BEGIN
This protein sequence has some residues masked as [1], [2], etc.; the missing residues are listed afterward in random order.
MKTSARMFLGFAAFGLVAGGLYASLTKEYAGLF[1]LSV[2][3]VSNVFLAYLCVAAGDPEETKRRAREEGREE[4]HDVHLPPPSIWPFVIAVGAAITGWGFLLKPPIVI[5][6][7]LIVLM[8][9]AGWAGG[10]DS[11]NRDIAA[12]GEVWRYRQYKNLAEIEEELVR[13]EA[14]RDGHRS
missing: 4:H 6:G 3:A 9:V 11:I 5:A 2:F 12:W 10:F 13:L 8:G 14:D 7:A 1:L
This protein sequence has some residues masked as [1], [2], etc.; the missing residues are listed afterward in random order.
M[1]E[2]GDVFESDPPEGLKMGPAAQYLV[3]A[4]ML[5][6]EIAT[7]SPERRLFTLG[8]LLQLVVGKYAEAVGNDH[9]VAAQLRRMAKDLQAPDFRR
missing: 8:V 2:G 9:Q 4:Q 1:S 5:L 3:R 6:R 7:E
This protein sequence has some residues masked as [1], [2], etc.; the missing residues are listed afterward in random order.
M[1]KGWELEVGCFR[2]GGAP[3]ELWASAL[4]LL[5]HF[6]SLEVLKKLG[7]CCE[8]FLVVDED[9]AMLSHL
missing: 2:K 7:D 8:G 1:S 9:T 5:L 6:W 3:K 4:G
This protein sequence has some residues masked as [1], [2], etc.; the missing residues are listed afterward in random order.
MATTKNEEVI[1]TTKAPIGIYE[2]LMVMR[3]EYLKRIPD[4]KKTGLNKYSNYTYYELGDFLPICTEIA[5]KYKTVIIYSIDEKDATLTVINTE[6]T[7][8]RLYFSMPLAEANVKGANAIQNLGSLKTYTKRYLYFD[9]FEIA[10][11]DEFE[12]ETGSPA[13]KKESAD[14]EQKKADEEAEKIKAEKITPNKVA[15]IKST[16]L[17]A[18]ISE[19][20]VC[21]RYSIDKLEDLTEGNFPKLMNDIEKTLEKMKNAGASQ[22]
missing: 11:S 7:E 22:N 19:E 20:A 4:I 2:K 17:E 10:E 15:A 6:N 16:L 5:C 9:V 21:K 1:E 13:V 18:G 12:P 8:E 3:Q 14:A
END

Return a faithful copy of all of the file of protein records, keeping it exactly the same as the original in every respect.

This protein sequence has some residues masked as [1], [2], etc.; the missing residues are listed afterward in random order.
MKTSARMFLGFAAFGLVAGGLYASLTKEYAGLF[1]LSV[2][3]VSNVFLAYLCVAAGDPEETKRRAREEGREE[4]HDVHLPPPSIWPFVIAVGAAITGWGFLLKPPIVI[5][6][7]LIVLM[8][9]AGWAGG[10]DS[11]NRDIAA[12]GEVWRYRQYKNLAEIEEELVR[13]EA[14]RDGHRS
missing: 4:H 6:G 3:A 9:V 11:I 5:A 2:F 12:W 10:F 13:L 8:G 14:D 7:A 1:L
This protein sequence has some residues masked as [1], [2], etc.; the missing residues are listed afterward in random order.
M[1]E[2]GDVFESDPPEGLKMGPAAQYLV[3]A[4]ML[5][6]EIAT[7]SPERRLFTLG[8]LLQLVVGKYAEAVGNDH[9]VAAQLRRMAKDLQAPDFRR
missing: 8:V 2:G 9:Q 4:Q 1:S 5:L 3:R 6:R 7:E
This protein sequence has some residues masked as [1], [2], etc.; the missing residues are listed afterward in random order.
M[1]KGWELEVGCFR[2]GGAP[3]ELWASAL[4]LL[5]HF[6]SLEVLKKLG[7]CCE[8]FLVVDED[9]AMLSHL
missing: 2:K 7:D 8:G 1:S 9:T 5:L 6:W 3:K 4:G
This protein sequence has some residues masked as [1], [2], etc.; the missing residues are listed afterward in random order.
MATTKNEEVI[1]TTKAPIGIYE[2]LMVMR[3]EYLKRIPD[4]KKTGLNKYSNYTYYELGDFLPICTEIA[5]KYKTVIIYSIDEKDATLTVINTE[6]T[7][8]RLYFSMPLAEANVKGANAIQNLGSLKTYTKRYLYFD[9]FEIA[10][11]DEFE[12]ETGSPA[13]KKESAD[14]EQKKADEEAEKIKAEKITPNKVA[15]IKST[16]L[17]A[18]ISE[19][20]VC[21]RYSIDKLEDLTEGNFPKLMNDIEKTLEKMKNAGASQ[22]
missing: 11:S 7:E 22:N 19:E 20:A 4:I 2:K 17:E 10:E 15:A 6:N 16:L 5:C 9:V 21:K 1:E 13:V 18:G 12:P 8:E 3:Q 14:A